The role of clubs in 1791

The flight to Varennes and the king’s arrest and return to Paris had a profound effect on the political clubs of Paris.

Inside the Jacobin club, the king’s actions opened a rift between the Republicans and Monarchiens (constitutional monarchists). During the summer of 1791, the Monarchiens abandoned the Jacobins and established a new group called the Feuillants. They were joined there by members of the Society of 1789, which by this time had fallen away.

The Feuillants sought to create a Jacobin-style club to attract political moderates. Their aim was to provide an antidote to the growing republicanism and radicalism in Paris, and to influence developments in the National Constituent Assembly. But while the Feuillants were well represented inside the legislature, they failed to attract much support on the streets of Paris.

The remaining Jacobins also suffered from low numbers. By November 1791, their membership had halved to just 1,200. Their numbers recovered through 1792 as the club came under the influence of prominent Republicans like Jacques Brissot and Maximilien Robespierre.

french revolution clubs

1. Political clubs were groups of like-minded people who met socially, outside the legislatures and formal political bodies, to discuss and debate political issues and events.

2. These clubs began informally as social gatherings, however, they evolved over time, to the point where they functioned as de facto political parties, setting agendas and shaping decisions in the legislature.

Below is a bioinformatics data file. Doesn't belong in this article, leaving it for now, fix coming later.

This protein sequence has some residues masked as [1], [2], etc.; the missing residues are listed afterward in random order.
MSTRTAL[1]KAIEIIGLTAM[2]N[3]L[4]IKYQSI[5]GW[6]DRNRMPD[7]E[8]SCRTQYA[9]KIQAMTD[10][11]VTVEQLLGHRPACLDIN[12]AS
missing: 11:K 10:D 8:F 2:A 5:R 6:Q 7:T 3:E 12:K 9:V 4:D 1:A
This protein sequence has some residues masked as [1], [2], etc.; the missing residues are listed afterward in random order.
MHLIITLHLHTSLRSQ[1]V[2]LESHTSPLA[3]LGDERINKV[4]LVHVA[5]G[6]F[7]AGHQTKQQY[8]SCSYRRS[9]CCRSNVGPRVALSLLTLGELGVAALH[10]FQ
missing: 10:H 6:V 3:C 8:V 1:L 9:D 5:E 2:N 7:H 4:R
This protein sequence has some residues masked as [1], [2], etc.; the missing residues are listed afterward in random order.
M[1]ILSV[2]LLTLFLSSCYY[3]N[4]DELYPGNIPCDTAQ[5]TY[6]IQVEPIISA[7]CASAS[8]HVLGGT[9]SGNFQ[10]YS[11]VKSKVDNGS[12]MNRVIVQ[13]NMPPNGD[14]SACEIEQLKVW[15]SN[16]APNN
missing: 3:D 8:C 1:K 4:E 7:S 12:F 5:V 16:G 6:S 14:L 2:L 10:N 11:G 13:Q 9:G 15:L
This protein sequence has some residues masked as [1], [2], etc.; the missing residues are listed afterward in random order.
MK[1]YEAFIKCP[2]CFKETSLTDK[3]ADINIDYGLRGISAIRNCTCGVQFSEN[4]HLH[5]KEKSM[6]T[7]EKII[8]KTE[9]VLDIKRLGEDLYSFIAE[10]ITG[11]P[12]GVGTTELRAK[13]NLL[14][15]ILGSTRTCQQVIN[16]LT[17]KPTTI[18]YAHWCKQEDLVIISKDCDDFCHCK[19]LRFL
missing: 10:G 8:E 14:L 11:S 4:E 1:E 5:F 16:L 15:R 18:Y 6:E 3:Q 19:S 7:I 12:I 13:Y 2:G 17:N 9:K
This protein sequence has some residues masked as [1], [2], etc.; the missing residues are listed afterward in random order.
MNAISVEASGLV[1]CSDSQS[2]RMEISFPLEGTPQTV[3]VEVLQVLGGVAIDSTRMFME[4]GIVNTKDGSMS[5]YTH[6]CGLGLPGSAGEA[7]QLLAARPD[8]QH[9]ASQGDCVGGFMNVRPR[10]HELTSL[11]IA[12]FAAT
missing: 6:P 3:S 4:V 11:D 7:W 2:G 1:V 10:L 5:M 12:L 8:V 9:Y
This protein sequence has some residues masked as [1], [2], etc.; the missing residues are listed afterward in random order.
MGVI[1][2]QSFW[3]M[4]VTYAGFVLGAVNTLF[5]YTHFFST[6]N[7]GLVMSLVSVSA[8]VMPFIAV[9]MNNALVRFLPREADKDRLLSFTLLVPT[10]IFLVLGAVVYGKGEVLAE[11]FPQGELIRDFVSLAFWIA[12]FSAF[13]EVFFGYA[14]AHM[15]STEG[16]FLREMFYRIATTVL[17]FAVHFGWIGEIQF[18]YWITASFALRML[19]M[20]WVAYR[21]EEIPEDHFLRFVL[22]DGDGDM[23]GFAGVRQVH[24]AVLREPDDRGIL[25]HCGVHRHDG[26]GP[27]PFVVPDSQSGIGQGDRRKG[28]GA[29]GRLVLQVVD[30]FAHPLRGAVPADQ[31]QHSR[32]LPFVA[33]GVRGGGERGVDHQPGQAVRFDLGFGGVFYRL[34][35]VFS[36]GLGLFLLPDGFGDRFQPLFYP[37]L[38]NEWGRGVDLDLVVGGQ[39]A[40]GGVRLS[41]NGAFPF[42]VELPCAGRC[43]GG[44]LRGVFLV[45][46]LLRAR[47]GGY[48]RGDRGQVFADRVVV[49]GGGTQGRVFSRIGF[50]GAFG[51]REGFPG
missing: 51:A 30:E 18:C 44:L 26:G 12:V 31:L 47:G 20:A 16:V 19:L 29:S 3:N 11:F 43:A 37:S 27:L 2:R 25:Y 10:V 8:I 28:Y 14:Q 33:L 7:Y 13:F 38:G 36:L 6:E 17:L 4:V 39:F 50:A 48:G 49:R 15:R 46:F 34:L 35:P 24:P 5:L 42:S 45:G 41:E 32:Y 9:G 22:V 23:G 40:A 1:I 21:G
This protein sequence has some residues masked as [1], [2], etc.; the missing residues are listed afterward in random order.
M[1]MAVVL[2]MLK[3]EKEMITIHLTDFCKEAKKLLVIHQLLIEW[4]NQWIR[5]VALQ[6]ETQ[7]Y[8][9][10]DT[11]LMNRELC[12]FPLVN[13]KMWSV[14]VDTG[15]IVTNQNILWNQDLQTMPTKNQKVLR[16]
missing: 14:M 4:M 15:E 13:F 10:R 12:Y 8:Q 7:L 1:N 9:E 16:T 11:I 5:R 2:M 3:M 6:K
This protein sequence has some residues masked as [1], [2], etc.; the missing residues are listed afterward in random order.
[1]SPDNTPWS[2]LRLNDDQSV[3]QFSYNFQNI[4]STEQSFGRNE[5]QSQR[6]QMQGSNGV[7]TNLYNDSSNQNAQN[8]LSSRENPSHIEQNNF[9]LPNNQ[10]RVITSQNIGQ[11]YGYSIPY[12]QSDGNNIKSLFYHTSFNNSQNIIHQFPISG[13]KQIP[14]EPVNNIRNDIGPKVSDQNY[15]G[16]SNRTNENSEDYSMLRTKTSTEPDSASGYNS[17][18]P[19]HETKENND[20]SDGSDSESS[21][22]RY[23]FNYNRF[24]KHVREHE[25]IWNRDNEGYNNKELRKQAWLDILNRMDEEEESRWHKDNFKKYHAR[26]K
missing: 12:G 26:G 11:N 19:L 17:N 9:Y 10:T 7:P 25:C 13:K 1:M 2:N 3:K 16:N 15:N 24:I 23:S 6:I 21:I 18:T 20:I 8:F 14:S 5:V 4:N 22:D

3. The first of these groups was the Breton Club, which met at Versailles during the Estates General. After moving to Paris in late 1789 this group evolved into the Jacobin Club.

4. Other clubs active during the first years of the revolution included the Society of 1789 (aristocratic and wealthy constitutional monarchists) and the Cordeliers (a populist and democratic group based in working-class Paris).

5. The Jacobin Club remained moderate and supportive of a constitutional monarchy until the club split in July 1791. Its constitutional monarchists left to form the Feuillants, while those who remained fell under the influence of republicans like Brissot and Robespierre.

french revolution sources clubs

The National Assembly debates political clubs (September 1791)

Citation information
Title: ‘The political clubs’
Authors: Jennifer Llewellyn, Steve Thompson
Publisher: Alpha History
URL: https://alphahistory.com/frenchrevolution/political-clubs/
Date published: September 12, 2019
Date updated: November 10, 2023
Date accessed: July 14, 2024